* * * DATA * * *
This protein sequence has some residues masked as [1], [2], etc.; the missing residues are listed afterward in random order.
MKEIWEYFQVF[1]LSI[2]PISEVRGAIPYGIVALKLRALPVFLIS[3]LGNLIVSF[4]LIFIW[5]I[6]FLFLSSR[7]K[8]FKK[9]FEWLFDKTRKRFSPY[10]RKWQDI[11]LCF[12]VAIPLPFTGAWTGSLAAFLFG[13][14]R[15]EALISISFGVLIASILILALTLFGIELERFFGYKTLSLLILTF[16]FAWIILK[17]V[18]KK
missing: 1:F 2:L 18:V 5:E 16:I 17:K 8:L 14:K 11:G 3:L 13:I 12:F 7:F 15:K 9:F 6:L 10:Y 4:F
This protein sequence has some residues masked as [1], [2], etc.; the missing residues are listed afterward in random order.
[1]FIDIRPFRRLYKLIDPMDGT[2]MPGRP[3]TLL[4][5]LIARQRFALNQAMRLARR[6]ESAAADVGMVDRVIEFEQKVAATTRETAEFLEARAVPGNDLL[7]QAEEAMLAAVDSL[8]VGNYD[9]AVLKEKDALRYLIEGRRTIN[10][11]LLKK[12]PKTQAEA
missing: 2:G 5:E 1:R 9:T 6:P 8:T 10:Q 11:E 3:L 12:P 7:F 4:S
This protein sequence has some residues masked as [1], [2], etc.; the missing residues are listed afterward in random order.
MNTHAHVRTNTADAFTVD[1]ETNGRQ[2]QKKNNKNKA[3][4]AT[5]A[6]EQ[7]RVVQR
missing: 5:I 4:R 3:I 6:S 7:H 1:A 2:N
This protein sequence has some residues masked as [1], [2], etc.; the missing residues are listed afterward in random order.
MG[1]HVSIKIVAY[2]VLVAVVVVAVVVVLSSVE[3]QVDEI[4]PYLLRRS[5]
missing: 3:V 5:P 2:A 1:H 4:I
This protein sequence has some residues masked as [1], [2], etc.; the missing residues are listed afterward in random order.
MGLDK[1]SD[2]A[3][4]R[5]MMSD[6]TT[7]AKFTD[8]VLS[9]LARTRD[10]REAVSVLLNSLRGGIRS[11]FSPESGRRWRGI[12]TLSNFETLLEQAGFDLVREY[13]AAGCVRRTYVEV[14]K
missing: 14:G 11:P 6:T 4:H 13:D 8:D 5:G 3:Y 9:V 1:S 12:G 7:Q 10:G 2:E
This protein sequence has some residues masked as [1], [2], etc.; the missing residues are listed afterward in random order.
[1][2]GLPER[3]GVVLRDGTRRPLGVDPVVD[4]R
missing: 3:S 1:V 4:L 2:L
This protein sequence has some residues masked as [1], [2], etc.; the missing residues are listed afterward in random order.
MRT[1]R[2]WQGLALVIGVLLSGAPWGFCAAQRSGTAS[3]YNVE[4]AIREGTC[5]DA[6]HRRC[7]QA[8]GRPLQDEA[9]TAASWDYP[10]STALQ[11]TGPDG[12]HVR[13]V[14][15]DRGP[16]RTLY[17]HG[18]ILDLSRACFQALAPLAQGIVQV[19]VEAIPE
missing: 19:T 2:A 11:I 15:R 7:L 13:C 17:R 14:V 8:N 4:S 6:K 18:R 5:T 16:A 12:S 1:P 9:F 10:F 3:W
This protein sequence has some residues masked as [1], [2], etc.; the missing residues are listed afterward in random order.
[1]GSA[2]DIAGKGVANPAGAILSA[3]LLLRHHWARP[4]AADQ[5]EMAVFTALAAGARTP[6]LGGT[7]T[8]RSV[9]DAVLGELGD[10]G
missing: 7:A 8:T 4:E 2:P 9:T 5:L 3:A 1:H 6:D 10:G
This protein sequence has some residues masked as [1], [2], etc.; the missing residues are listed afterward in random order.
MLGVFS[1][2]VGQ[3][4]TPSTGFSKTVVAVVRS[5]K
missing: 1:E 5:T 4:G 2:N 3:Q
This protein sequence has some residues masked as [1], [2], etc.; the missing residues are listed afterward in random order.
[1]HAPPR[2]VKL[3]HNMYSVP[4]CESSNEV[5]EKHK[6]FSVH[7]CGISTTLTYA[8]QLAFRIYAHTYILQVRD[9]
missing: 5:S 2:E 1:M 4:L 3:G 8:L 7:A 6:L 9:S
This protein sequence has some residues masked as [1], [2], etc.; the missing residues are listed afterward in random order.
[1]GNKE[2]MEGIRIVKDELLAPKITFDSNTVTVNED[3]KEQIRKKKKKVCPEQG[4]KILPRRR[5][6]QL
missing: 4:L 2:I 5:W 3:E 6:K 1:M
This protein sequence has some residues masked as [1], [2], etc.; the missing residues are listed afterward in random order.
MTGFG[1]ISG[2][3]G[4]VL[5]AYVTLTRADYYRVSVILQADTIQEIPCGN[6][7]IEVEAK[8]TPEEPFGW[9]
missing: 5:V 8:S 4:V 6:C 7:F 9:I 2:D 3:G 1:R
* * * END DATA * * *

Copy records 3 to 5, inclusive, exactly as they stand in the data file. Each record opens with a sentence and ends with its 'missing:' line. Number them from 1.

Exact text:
This protein sequence has some residues masked as [1], [2], etc.; the missing residues are listed afterward in random order.
MNTHAHVRTNTADAFTVD[1]ETNGRQ[2]QKKNNKNKA[3][4]AT[5]A[6]EQ[7]RVVQR
missing: 5:I 4:R 3:I 6:S 7:H 1:A 2:N
This protein sequence has some residues masked as [1], [2], etc.; the missing residues are listed afterward in random order.
MG[1]HVSIKIVAY[2]VLVAVVVVAVVVVLSSVE[3]QVDEI[4]PYLLRRS[5]
missing: 3:V 5:P 2:A 1:H 4:I
This protein sequence has some residues masked as [1], [2], etc.; the missing residues are listed afterward in random order.
MGLDK[1]SD[2]A[3][4]R[5]MMSD[6]TT[7]AKFTD[8]VLS[9]LARTRD[10]REAVSVLLNSLRGGIRS[11]FSPESGRRWRGI[12]TLSNFETLLEQAGFDLVREY[13]AAGCVRRTYVEV[14]K
missing: 14:G 11:P 6:T 4:H 13:D 8:D 5:G 3:Y 9:V 1:S 12:G 7:Q 10:G 2:E